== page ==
Mar 10, 2011

Kurt Schneider - What’s Up with the Drum Machine?

Another post I meant to put up ages ago from KurtSamSource:

What's Up with the Drum Machine?

One of the nice things about WordPress (the website Kurt Sam Source is hosted on) is that you can easily find out what search terms are leading people to your site. People type all sorts of things into Google before they run across this site—everything from "sam tsui start again lyrics" to "when will kurt sing again" (that second one is quite popular).
But one of the top ways people end up on this website is by searching something along the lines of "kurt schneider drum machine." It seems you guys are very interested in this mysterious electronic drum thing Kurt keeps using in all his recent videos. And why not? We'd never seen one before either, not until Kurt started showing his off, and it's pretty cool. So we did a little research around the Internet to find out just what this drum machine is and how it works.

Roland HPD-15
First off, it's not called a drum machine. Drum machines do exist and are similar, but with those you have a bunch of buttons instead of a drum pad. The buttons produce drum sounds, but don't allow you to actually 'play' the notes. What Kurt uses goes by a few names, most often "percussion controller" and "electronic hand drum controller." There are a few companies that produce these controllers, but not many. Roland seems be the most popular brand, and is probably the type Kurt uses (see the picture to the left for a Roland percussion controller that looks just like his).

Yamaha DD-65
Percussion controllers are electronic instruments, not unlike keyboards. The device has a variety of notes and sounds pre-programmed in, and is designed to sound like a real drum set. Some percussion controllers are meant to be played with drum sticks, and some with your hands. They come in a variety of sizes, and have differing numbers of sections. Some even look a little like mini drum kits—see the picture to the right for an example.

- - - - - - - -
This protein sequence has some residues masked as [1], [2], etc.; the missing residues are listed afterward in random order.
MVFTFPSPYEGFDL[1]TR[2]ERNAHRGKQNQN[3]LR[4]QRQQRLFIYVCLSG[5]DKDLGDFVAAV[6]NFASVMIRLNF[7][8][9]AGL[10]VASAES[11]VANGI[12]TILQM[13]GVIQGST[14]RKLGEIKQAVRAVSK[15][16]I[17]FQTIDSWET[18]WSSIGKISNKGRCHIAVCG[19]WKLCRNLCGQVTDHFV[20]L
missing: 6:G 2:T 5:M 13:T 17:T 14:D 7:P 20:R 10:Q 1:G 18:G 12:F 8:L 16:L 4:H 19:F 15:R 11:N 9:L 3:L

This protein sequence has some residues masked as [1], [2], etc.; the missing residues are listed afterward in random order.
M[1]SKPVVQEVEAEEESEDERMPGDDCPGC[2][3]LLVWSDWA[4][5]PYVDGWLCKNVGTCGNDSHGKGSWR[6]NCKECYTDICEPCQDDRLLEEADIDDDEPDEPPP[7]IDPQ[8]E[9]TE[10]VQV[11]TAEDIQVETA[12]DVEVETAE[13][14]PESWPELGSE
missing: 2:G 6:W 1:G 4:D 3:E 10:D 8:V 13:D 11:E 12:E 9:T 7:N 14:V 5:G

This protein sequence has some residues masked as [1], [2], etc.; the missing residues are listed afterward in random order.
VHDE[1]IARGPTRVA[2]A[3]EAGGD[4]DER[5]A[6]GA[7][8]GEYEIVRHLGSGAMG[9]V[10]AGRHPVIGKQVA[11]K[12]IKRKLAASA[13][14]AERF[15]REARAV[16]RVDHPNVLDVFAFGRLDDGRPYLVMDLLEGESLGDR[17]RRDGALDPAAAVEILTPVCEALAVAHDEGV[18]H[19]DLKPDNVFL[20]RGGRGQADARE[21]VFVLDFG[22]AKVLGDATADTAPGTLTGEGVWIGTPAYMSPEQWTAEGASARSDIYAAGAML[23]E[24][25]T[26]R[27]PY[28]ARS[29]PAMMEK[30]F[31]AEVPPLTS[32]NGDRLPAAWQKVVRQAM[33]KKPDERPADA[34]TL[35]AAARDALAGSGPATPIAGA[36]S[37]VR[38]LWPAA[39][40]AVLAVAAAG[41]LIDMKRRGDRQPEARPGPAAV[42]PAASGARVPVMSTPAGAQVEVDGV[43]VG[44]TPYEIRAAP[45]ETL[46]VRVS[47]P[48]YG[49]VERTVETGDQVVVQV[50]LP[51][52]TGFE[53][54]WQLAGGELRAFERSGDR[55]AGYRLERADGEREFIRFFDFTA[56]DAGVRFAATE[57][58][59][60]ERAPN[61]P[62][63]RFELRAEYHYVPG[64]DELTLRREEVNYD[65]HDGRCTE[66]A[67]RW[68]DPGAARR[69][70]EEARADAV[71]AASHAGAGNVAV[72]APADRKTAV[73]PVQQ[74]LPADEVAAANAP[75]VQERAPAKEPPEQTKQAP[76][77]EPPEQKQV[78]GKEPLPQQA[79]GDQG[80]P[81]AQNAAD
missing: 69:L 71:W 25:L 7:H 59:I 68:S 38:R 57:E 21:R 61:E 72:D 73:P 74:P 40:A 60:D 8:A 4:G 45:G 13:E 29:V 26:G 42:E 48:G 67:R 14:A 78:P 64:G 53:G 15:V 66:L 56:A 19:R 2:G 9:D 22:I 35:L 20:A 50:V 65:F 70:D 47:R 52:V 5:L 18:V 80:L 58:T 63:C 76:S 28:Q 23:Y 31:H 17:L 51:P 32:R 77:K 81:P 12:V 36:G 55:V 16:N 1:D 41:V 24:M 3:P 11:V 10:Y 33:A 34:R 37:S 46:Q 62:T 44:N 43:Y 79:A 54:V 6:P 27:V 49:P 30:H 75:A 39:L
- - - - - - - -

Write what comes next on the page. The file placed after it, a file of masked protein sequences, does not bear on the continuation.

The nice thing about the percussion controllers with multiple sections on the drum pad is that you can assign different sounds to different areas. For example, on the Roland HPD-15 there are 15 sections, but the device comes programmed with around 600 different sounds. So it's pretty versatile (and it had better be, considering the price :))

Roland SPD-20
Most, if not all, of these percussion controllers are MIDI-enabled. Without getting too technical, this means they can be hooked up to a computer or another MIDI-enabled device. So you can use your percussion controller to record music to your computer, and create a library of drum sounds and loops to use for composing. Actually, this ability seems to be the real purpose of these drum devices. The fact that you can use them as a performance instrument is just a bonus.
There isn't a whole lot of information to be found on percussion controllers—you get the sense they're still a fairly new tool. But if you want to learn more, here are a few good places to start:
MIDI Percussion Controller Roundup
Electronic Drums: Buying Guide (see the "Percussion Controllers" section)
Hopefully this satisfies your curiosity about Kurt's mysterious drum machine, or at least helps :1 And if any of you actually have one of these things, or have used one, leave a comment and let us know anything important we've left out.

No comments:

Post a Comment